IMC 2020: Sessions

Session 1215: Boundary Un/Making in the Medieval Mediterranean, I: Communication

Wednesday 8 July 2020, 14.15-15.45

Sponsor:Society for the Medieval Mediterranean
Organiser:Jan Vandeburie, School of Historical Studies, University of Leicester
Moderator/Chair:Andrew Marsham, Faculty of Asian & Middle Eastern Studies, University of Cambridge
Paper 1215-aBetween Muslim Elite and Jewish Separatedness: Scribal Practice in the Cairo Genizah
(Language: English)
Esther-Miriam Wagner, Woolf Institute / Faculty of Asian & Middle Eastern Studies University of Cambridge
Index terms: Hebrew and Jewish Studies, Islamic and Arabic Studies, Language and Literature - Semitic, Manuscripts and Palaeography
Paper 1215-bFrom the Court in Cairo to the Kingdoms of the 'Franks': Sovereignty, Order, and World-Making in 15th-Century Egyptian Chronicles
(Language: English)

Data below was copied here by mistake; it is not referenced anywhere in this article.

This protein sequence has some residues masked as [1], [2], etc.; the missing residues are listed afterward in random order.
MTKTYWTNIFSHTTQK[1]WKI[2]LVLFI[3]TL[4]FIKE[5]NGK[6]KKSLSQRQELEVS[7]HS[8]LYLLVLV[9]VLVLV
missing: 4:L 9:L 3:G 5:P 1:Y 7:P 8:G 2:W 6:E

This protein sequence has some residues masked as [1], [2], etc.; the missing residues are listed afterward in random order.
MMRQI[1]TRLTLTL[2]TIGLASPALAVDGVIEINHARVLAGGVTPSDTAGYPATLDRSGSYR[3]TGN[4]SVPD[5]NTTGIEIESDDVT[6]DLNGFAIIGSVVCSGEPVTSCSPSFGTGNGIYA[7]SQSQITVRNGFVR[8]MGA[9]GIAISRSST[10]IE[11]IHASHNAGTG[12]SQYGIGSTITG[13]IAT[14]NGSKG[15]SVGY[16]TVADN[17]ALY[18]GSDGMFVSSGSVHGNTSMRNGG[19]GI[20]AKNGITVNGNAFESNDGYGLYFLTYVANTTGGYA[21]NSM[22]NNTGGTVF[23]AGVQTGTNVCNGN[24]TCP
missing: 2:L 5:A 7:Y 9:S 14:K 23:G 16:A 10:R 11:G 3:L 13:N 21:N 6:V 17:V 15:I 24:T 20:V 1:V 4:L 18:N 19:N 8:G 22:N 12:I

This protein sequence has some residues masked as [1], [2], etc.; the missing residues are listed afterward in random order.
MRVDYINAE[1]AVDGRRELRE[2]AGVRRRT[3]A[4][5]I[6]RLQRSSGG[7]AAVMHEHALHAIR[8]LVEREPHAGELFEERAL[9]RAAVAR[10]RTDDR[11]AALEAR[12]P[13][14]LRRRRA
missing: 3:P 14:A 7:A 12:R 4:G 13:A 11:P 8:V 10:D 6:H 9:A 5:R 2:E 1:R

Jo Van Steenbergen, Henri Pirenne Institute for Medieval Studies / Department of Languages & Cultures: The Near East & the Islamic World, Universiteit Gent
Index terms: Historiography - Medieval, Islamic and Arabic Studies, Language and Literature - Semitic, Political Thought
Paper 1215-cBreaking Boundaries: Emotions and Political Communication in Medieval Iberia
(Language: English)
Antonella Liuzzo Scorpo, School of Humanities, History Department, University of Lincoln
Index terms: Language and Literature - Spanish or Portuguese, Politics and Diplomacy, Rhetoric
Abstract

While the Mediterranean Sea in itself formed the boundary between religions as well as political territories, the medieval Mediterranean was also a highly connected space where different cultures and religions interacted. Both conflict and interaction made the religious and political boundaries in the regions bordering the Mediterranean subject to constant tension and were thus, more often than not, of a fluid nature. Using the opportunity of this year’s thematic strand ‘Borders’, these sessions organised by the Society for the Medieval Mediterranean bring together papers showing different perspectives on the ways in which political, religious, and social boundaries were crossed.